As a Chinese, I’ve grown up with stories of the Great Wall. Although from a Chinese descent, China has always seemed like a foreign land to me. As a young girl, the little I knew about her was that my grandfather came from China many moons ago, that the Great Wall is one magnificent wonder I should not miss and that panda’s are still around, albeit close to extinction.
My grandmother used to tell me stories of her trip to ‘the’ magnificent wall. Over the years, I’ve laid eyes on many postcard-worthy photos and even watched documentaries with detailed facts from history. Instinctively, as I grew more passionate about seeing the world, the Great Wall was way on top of my bucket list.
THIS IS WHAT I CAME TO CHINA FOR!
This timeless ruin completed in the Ming Dynasty to protect the Chinese empire from invasion against the Mongols is today one of UNESCO’s World Heritage Sites. Both a historical treasure and a man-made wonder, it is no surprise that thousands of tourists visit this site in busloads loads every day – yes, even in the thick of winter. One of the ways to beat the crowd is to get here early and to find sections of the wall that are least likely a choice mass tourists. The Badaling section is the most visited one out of the nine sections opened to tourists. We decided on Mutianyu to avoid the masses.
Located 70 kilometres northeast of Beijing in Huairou County, the Mutianyu section of the Great Wall is thought to be one of the best-preserved and longest sections of the wall. Since it is farther from the city, the crowds are less – but still we got there early, at 8am before the tour buses arrived at 10am.
The Great Wall at Mutianyu is 22 kilometres long and has 22 watchtowers – the highest of which reaches an altitude of 540 meters above sea level. Before we set foot on the wall, we had a choice to take the chairlift or walk the dauntingly steep stairs to get to the wall. We chose the latter without knowing that it would be that steep and got our morning workout sorted.
The first sight of the wall was unforgettable – the famous grey stoned-washed walls with unmistakable parapets stood before us bearing proof that this was once a defence fortress, hence the challenge of getting up there. The wall’s pathways are wide in some areas and narrow and uneven at other parts. Tall narrow stone steps led to watchtowers and eventually to Tower 1, the highest of the 22 towers.
When we finally got to Tower 1, the crowd was more evident. Casting our eyes along the wall, we saw pockets of people mostly posing for a picture, taking jump shots, waving selfie sticks in the air and making slow ascend to different watch towers. A tangible sense of awe is in the air – it’s hard not to appreciate a man-made structure like this.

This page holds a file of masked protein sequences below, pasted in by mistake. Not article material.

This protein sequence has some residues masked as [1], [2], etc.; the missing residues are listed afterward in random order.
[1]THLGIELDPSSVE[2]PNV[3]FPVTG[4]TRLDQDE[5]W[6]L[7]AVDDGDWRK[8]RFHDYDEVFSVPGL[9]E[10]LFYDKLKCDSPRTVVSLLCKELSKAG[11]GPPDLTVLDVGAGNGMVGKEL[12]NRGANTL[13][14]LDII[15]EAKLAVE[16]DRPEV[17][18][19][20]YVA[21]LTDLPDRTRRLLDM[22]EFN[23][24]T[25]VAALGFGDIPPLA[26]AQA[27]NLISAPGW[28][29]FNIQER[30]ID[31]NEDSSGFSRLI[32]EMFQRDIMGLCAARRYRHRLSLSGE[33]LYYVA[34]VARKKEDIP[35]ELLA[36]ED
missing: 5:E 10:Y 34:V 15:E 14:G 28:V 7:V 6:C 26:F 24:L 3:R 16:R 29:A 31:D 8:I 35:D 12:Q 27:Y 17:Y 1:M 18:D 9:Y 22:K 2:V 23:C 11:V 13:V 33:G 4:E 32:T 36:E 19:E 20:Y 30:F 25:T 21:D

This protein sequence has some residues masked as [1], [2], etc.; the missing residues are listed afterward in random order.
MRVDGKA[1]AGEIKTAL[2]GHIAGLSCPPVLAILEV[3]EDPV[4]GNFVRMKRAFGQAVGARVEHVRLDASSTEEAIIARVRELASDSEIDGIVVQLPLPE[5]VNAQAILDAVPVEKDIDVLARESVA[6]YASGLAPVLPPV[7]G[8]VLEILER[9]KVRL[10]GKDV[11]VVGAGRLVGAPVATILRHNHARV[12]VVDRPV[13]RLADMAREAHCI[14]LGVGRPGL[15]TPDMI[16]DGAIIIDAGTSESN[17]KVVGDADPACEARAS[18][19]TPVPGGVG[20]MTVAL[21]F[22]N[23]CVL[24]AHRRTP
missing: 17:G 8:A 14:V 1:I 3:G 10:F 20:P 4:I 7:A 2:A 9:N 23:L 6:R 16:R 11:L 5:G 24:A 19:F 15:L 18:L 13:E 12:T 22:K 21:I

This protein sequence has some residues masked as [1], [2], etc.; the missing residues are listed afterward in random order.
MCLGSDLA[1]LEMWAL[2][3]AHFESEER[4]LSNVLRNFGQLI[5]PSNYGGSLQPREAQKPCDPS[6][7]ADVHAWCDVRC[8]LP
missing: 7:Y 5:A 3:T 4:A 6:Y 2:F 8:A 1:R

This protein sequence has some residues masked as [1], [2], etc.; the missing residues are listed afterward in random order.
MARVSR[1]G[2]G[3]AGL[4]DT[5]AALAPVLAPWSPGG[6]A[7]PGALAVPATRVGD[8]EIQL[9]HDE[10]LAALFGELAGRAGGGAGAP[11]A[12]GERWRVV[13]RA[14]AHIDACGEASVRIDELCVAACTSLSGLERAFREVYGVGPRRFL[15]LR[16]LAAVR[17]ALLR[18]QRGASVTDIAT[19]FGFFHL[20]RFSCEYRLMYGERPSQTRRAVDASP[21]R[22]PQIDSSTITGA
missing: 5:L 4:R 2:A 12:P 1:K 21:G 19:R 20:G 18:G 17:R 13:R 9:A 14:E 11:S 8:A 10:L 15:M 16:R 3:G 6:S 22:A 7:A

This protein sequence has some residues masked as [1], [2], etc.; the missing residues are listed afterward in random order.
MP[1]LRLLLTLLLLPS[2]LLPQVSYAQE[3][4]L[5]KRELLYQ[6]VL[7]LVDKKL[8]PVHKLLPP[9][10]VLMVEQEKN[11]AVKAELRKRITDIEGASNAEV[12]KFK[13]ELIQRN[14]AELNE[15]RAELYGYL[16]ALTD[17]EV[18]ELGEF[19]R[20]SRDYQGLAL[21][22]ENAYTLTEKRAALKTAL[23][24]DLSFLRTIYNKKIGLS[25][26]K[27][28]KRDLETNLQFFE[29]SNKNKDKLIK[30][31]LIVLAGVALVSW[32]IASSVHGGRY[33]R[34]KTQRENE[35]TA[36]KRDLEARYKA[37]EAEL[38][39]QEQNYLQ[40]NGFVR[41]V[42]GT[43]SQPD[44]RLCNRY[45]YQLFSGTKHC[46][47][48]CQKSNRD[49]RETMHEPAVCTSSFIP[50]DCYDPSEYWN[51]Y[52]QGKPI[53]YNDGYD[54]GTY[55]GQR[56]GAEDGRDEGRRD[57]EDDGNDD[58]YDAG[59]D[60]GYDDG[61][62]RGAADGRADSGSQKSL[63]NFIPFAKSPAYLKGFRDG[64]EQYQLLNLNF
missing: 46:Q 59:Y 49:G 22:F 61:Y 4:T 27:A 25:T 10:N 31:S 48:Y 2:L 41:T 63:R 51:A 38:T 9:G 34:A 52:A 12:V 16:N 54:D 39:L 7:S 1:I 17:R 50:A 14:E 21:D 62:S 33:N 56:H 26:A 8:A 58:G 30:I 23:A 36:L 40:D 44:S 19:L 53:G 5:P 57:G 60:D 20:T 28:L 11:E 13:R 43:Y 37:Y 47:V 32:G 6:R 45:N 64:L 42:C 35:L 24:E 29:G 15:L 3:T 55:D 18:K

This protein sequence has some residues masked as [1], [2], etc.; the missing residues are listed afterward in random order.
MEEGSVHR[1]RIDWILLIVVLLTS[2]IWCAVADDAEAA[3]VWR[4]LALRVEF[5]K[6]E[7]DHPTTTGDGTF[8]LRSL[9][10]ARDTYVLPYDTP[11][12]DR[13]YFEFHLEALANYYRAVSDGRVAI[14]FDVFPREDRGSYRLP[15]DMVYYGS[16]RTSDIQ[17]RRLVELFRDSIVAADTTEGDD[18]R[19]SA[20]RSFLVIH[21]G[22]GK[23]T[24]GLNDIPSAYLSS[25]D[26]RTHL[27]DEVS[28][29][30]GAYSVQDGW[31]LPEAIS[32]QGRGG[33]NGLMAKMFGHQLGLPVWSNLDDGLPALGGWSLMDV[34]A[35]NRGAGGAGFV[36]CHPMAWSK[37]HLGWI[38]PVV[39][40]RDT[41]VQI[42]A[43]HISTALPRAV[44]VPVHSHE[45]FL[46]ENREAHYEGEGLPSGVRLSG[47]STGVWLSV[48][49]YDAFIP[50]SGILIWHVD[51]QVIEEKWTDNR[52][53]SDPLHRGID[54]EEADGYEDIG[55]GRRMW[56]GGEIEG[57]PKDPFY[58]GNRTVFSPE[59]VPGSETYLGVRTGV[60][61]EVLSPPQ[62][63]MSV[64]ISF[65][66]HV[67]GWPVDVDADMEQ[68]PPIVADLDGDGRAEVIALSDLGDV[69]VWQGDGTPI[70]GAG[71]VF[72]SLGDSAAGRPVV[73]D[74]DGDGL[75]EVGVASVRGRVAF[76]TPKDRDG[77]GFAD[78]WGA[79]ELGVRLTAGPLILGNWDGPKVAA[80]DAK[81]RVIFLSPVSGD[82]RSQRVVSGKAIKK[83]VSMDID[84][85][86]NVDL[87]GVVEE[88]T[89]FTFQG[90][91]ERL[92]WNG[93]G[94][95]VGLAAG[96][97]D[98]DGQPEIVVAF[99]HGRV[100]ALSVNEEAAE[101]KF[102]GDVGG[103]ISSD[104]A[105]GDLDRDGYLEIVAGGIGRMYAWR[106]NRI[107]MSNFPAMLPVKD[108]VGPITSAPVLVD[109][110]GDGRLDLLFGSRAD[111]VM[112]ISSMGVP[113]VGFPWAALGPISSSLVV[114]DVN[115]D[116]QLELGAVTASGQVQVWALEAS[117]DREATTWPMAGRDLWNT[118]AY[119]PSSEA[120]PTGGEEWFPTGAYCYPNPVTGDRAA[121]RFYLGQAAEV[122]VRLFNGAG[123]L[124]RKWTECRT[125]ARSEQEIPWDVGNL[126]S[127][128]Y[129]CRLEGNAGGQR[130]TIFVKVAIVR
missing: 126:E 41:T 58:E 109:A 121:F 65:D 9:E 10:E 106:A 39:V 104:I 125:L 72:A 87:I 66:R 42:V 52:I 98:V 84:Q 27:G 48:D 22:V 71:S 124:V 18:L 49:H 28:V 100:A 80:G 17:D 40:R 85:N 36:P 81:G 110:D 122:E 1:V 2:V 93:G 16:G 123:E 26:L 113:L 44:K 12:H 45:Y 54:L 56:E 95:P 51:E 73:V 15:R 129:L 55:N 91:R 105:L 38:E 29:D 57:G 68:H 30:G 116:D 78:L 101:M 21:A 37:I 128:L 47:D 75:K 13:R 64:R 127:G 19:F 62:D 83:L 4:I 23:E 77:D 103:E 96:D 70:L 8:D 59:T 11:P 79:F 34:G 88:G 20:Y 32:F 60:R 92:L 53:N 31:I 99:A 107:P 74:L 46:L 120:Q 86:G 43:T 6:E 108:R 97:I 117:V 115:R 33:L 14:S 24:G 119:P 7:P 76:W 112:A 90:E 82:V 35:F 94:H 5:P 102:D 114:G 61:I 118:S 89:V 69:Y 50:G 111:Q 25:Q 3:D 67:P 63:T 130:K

According to history, during the initial stages of the wall built during the Qin Dynasty (way before the Ming Dynasty), bricklayers used glutinous rice flour as binding material for the wall. A more gruesome truth however, is that the Great Wall is synonymous to the ‘longest cemetery on Earth’. Human remains have been found buried under the wall according to leading archeologists. Many talk about the grand magnificence of the wall, but if the wall could speak, I am dead sure that it would tell of the millions of lives lost in the construction of it. Bitter cold winters, hazardous terrain and arduous labour contributed to tragedy. And today, many tourists – me included, stand in wonder of this piece of living history.
I echo the words of my two-year-old, Seth, “The Great Wall – very impressive!”.
I gazed out the window at Tower 1 and took in all that this place had to offer. There in my moment of silence, a strange calm came over. If only I could overnight here, I would – I’m sure my imagination and stories of the past would make great company.
Getting to Mutianyu
There are many sites that tell you how to get to Mutianyu Great Wall, but I found this one on China Highlights very practical and easy to follow. And if you can’t get enough of the wall or want to be the first early bird up on the wall, then staying at Mutianyu is the perfect option. The village at the foot of the Great Wall is an interesting one with many eateries, local guesthouses and tiny sundry shops. We stayed at the Brickyard Retreat and enjoyed unobstructed views of the Wall with complete privacy in our personal outdoor lounge.